Options For Simple Authentication
As we've seen, one of the nice things about the OX framework is how it exemplifies and amplifies the whipuptitude nature of Perl. It's easy to go from a wild idea to a single file proof-of-concept level implementation with OX, and then later refactor that prototype into your "real" application.
Personally, I find there's usually a point between "prototype" and "alpha" where I want to share my work with other people to get their feedback. That usually means putting it on an Internet-accessible server and mailing my collaborators the URL -- and that also means I need to put some sort of authentication wrapper around the prototype, so that the whole world can't see my work in progress.
One option is to wait to share your prototype until you've gotten to the point of implementing the required amount of authentication in the application itself. This may be a ways down the road, however, and it's hard to wait to share. Another option is to put some HTTP Basic-style authentication in place via Apache
.htaccess files, but that requires some sysadmin style tinkering with htpasswd files and probably with your web server configuration.
Since OX builds upon Plack/PSGI, a more attractive alternative is to leverage existing Plack middleware to add authentication directly to the prototype application. We can add either HTTP Basic style authentication, or a full-blown form-based login. Let's see what each of those looks like.
Plack::Middleware::Auth::Basic, as you might guess from the module name, is a middleware that implements basic types of authentication for your application. The module takes an
authenticator configuration option, which can be an object that implements an
authenticate method (with a
($username,$password) signature) or a simple callback function, which will also be called with the username and password provided in response to the authentication dialogue. This means an OX application implementing basic authentication can be as simple as:
realm option being passed to the middleware is used to control what is displayed in the pop-up window that appears when the web browser prompts for credentials. Since
wrap stanzas in the
router statement do the same sort of
Bread::Board-based service resolution as other parts of
OX, you could also use attributes for the Plack::Middleware::Auth::Basic parameters, like so:
HTTP Basic-style authentication is great when you need a quick way to secure access to an entire application. However, if you're trying to prototype an application that will have some areas that require authentication and some that don't, it may not be the best choice. Instead, consider Plack::Middleware::Auth::Form, which adds
/logout endpoints to your application. You'll also want to load Plack::Middleware::Session to provide a way to store details such as the username of the current user.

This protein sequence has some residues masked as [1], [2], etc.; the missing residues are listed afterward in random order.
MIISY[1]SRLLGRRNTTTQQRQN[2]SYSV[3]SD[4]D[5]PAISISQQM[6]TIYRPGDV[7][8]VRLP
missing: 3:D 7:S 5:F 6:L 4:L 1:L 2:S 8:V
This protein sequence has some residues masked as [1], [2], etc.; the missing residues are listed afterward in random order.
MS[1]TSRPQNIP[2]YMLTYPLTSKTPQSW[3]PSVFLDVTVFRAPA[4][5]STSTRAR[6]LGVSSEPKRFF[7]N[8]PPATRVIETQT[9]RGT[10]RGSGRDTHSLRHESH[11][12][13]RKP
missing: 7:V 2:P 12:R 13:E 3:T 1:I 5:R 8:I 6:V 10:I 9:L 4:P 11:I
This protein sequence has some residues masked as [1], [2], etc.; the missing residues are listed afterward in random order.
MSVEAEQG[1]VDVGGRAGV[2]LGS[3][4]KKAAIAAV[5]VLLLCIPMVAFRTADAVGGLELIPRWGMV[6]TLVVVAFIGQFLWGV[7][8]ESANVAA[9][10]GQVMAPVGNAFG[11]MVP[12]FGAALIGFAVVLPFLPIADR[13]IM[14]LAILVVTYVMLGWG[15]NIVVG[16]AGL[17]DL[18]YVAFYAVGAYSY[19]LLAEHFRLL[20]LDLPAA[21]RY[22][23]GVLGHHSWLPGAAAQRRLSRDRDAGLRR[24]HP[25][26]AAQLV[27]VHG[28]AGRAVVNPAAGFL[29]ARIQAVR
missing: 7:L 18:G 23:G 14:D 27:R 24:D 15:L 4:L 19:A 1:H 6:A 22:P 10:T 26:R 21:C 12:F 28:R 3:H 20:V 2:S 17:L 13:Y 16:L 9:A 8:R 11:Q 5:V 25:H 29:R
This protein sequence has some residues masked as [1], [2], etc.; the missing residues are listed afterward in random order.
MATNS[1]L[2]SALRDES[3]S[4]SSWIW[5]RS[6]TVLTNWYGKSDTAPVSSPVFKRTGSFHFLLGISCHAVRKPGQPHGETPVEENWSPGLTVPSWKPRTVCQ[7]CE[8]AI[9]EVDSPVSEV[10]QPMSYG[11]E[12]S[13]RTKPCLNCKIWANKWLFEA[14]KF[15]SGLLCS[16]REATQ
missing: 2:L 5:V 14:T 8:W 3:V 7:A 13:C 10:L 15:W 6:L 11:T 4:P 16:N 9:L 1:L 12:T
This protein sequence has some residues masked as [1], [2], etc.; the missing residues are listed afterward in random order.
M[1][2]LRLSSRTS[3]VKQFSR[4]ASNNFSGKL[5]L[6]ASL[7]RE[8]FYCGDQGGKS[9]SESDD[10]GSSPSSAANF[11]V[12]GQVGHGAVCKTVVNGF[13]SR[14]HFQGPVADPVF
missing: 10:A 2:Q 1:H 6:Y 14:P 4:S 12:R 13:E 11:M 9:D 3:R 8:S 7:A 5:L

Plack::Middleware::Auth::Form is configured very similarly to
Plack::Middleware::Auth::Basic -- the required
authenticator option works exactly as described above, in fact.
Here's a simple OX application that uses form-based authentication to control access to the
/admin endpoint, while allowing unauthenticated access for
Here we have the same
authenticator callback as in the previous example, but we're using Plack::Middleware::Auth::Form instead. You should be able to load the
/ endpoint without being prompted for a password, but attempting to load
/admin should result in you being redirected to
/login, which will display a simple login form.
Looking at the inline sub for the
/admin route, we see that we're looking at the PSGI session hash (available via the
session method on the
$request object that is passed to the action) to see if there's a
user_id key. If there is, that means we have a logged-in user, and can fall past the conditional and return a string to display. If we don't see a value in this key, however, that means we don't have a logged in user, and we want to display the login form instead. We can easily accomplish this by throwing a HTTP::Throwable exception, as described in Monday's article.
(N.B., if you were implementing this type of authentication in a real application, you'd want to either wrap up the code that checks for an active user and issues a redirect to
/login inside a role that could be consumed by controller modules that needed this functionality, or implement the logic as a middleware.)
When you're ready to move beyond the "prototype" stage of your application, you'll find yourself wanting to authenticate against information you've got stored in a database (or another type of data store that you've abstracted behind a model-layer module). You'll also want a login form that fits into the look-and-feel of the rest of your site, ideally one that renders and validates input via the same modules as the rest of your view layer. At that point, you'll probably want to drop Plack::Middleware::Auth::Form in favor of your own code. We'll leave that step as an exercise for the reader (at least for the moment...)